• The council will seek to maintain a minimum of 70% of shops and continue to support proposals for speciality and independent retailers.
• It will support the expansion of cafes and restaurants, particularly on London Street and Bedford Street and discourage continuous runs of betting shops and amusement centres. It will also support the use of upper floors for businesses, like the Norwich Gym in the former Habitat shop.
ST STEPHENS STREET
• Empty shops: 15.6%
• Empty floorspace: 2.1%
• Maintain a minimum of 80% shops. The council will also support the refurbishment and reconfiguration of large shops throughout the area and discourage continuous runs of betting shops and amusement centres.
• It will support, where feasible and viable, the redevelopment of the 1960s shops on the east of St Stephens Street and on Westlegate Street, encouraging cafes and restaurants and making space for outside seating when traffic is cut.
ST BENEDICTS STREET
• Empty units: 5.5%
• Empty floorspace: 4.8%
• The council wants to maintain a minimum of 60% of shops. It will continue to support proposals for independent shops and the expansion of businesses which promote the evening economy.
• It will discourage runs of betting shops and amusement centres and support the use of floors above shops and restaurants for flats.
Proposals for new development and a change of use at the Cathedral Retail Park will also be considered.
Adrian Fennell, partner at chartered surveyors Roche, welcomed the initiative which he said showed the council was taking a “pro-active stance” in ensuring Norwich continues to remain a vibrant city centre that is evolving with the shift in consumer shopping and leisure habits.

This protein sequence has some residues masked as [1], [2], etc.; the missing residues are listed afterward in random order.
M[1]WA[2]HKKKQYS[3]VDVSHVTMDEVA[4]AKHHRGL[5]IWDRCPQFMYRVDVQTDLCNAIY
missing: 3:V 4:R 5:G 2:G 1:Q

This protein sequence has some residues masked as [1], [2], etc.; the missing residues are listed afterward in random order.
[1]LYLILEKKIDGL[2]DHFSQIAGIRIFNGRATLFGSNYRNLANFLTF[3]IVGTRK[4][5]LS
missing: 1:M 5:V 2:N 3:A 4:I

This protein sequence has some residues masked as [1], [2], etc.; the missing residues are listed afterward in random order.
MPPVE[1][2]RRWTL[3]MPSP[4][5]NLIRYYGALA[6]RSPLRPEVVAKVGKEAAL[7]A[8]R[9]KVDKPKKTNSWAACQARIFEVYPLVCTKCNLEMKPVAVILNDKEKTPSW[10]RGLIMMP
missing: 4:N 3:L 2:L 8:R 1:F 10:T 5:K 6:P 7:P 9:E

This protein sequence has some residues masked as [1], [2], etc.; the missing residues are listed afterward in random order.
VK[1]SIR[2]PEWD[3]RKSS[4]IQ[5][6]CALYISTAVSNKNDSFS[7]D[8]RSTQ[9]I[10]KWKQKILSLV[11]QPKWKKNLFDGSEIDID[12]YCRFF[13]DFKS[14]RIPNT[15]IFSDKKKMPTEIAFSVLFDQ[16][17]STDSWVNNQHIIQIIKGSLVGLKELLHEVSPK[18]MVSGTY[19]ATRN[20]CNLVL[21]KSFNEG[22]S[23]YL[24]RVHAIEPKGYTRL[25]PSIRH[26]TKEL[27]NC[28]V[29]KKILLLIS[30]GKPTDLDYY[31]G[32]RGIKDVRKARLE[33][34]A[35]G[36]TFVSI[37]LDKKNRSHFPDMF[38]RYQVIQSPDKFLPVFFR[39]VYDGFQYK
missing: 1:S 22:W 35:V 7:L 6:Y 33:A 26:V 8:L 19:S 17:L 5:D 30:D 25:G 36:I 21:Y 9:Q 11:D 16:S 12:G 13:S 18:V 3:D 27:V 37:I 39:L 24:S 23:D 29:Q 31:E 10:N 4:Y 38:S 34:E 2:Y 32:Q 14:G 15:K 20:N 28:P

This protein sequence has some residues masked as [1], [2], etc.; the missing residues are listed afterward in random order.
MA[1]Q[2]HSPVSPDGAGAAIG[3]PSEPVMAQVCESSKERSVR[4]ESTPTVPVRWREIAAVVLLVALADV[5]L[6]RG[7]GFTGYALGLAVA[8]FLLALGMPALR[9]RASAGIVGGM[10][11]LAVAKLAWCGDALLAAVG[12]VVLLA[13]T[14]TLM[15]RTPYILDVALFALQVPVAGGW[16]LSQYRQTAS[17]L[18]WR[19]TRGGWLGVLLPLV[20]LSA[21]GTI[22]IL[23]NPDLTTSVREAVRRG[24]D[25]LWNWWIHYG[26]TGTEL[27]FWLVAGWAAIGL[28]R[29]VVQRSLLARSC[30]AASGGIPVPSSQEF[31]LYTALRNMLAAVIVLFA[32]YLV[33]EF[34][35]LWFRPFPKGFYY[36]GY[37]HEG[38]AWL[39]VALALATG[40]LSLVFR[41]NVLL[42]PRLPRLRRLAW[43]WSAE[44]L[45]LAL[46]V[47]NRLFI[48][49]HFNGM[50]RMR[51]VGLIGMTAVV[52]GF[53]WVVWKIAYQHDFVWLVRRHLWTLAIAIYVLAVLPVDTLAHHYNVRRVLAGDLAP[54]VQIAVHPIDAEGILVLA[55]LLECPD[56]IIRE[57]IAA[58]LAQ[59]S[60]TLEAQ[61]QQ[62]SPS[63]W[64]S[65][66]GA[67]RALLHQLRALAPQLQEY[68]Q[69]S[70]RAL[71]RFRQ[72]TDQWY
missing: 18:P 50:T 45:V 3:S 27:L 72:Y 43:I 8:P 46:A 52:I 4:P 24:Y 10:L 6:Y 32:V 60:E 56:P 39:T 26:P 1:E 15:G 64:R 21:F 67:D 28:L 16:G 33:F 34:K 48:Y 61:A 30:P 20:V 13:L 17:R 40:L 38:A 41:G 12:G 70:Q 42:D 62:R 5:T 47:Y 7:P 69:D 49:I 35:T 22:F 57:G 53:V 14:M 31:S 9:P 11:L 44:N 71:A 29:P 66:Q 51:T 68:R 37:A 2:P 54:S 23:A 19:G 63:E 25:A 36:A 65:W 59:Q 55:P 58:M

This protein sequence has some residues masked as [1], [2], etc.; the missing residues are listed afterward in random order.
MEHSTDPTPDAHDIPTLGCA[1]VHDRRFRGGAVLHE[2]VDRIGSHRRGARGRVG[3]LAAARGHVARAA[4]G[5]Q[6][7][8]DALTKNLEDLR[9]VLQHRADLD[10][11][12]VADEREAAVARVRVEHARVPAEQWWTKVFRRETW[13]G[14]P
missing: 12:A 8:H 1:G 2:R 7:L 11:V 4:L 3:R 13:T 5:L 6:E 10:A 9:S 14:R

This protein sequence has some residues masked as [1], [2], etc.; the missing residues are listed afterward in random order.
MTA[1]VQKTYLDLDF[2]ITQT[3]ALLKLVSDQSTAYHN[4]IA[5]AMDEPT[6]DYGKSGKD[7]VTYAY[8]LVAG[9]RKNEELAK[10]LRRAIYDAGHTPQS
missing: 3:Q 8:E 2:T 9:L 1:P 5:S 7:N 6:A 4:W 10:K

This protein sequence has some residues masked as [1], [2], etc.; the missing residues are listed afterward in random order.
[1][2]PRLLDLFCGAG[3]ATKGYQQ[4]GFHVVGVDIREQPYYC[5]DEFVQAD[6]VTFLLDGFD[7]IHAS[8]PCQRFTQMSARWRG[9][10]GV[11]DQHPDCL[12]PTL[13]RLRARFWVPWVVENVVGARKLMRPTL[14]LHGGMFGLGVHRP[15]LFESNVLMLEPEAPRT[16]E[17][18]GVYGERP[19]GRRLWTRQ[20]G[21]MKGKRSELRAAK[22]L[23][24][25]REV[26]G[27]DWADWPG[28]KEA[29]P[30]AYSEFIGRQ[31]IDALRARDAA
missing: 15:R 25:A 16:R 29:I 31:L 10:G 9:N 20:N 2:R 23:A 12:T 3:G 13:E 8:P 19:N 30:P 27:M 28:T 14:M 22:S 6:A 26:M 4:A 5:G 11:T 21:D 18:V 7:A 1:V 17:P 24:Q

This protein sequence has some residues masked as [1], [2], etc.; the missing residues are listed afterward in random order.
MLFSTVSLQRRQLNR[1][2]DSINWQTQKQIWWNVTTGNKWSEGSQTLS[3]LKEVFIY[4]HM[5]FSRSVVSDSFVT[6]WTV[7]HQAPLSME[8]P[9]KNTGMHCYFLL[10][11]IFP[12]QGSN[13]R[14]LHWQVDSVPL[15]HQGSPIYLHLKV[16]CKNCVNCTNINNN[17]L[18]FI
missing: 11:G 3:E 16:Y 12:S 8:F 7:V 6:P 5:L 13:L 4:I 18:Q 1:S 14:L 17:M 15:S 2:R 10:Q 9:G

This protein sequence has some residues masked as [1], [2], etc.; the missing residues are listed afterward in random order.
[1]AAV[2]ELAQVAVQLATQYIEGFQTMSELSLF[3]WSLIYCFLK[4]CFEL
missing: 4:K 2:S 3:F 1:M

“The specific focus on retail areas will ensure that the plan remains relevant and can be individually adapted in the future,” he said.
But he warned that the council would need to carefully consider the implications of rules which mean it is currently possible to convert a restaurant into a betting shop without control.
“Furthermore, certain non-retail uses will still need to be very carefully controlled, such as late night bars as this could detract from residential occupation within the city centre that is also an essential element for encouraging and retaining vibrancy,” he warned.
“I would also like to see all the landlord’s views being canvassed as they play an essential part to the plan, particularly as their consent will be required before any tenant can apply for a change of use,” he added.
The new plan will be more flexible than previous, less wide-reaching plans, and will have less legal constraints.
Stefan Gurney, executive director of the Norwich Business Improvement District, said that it was broadly supportive of the document because it would see the project reviewed on a yearly basis.
“It allows the flexibility should there be a change of direction for the city centre. They are not set in stone,” he said.
He added: “There is an opportunity to move towards a high street experience that is not solely retail. They have given that flexibility to look at restaurants and cafes to add to the vibrancy and usage, while also considering the mixture of residential use.”
Mike Stonard, cabinet member for environment, development and transport, said: “Our integrated, proactive approach to planning for shopping has been crucial in delivering the range and quality of shopping experience that exists in Norwich today.
“This guidance and consultation process is about working with local businesses and retail associations to secure Norwich’s continuing vitality as a thriving retail and visitor destination.”
Under planning rules any decision the council makes to approve or refuse planning applications – including whether or not to accept the change of use of a shop – must be made in line with the local plan, unless there are exceptional reasons.
The new document is a part of the latest local plan, which has been drawn up over four years. The city council has collected evidence and also looked at development needs and opportunities in the city.
It has consulted and negotiated with a wide range of local people, developers, landowners, business representatives and other stakeholders on draft policies, and has made changes in response to consultation feedback and shifts in national policy.
It submitted the final plan to government for independent assessment last year.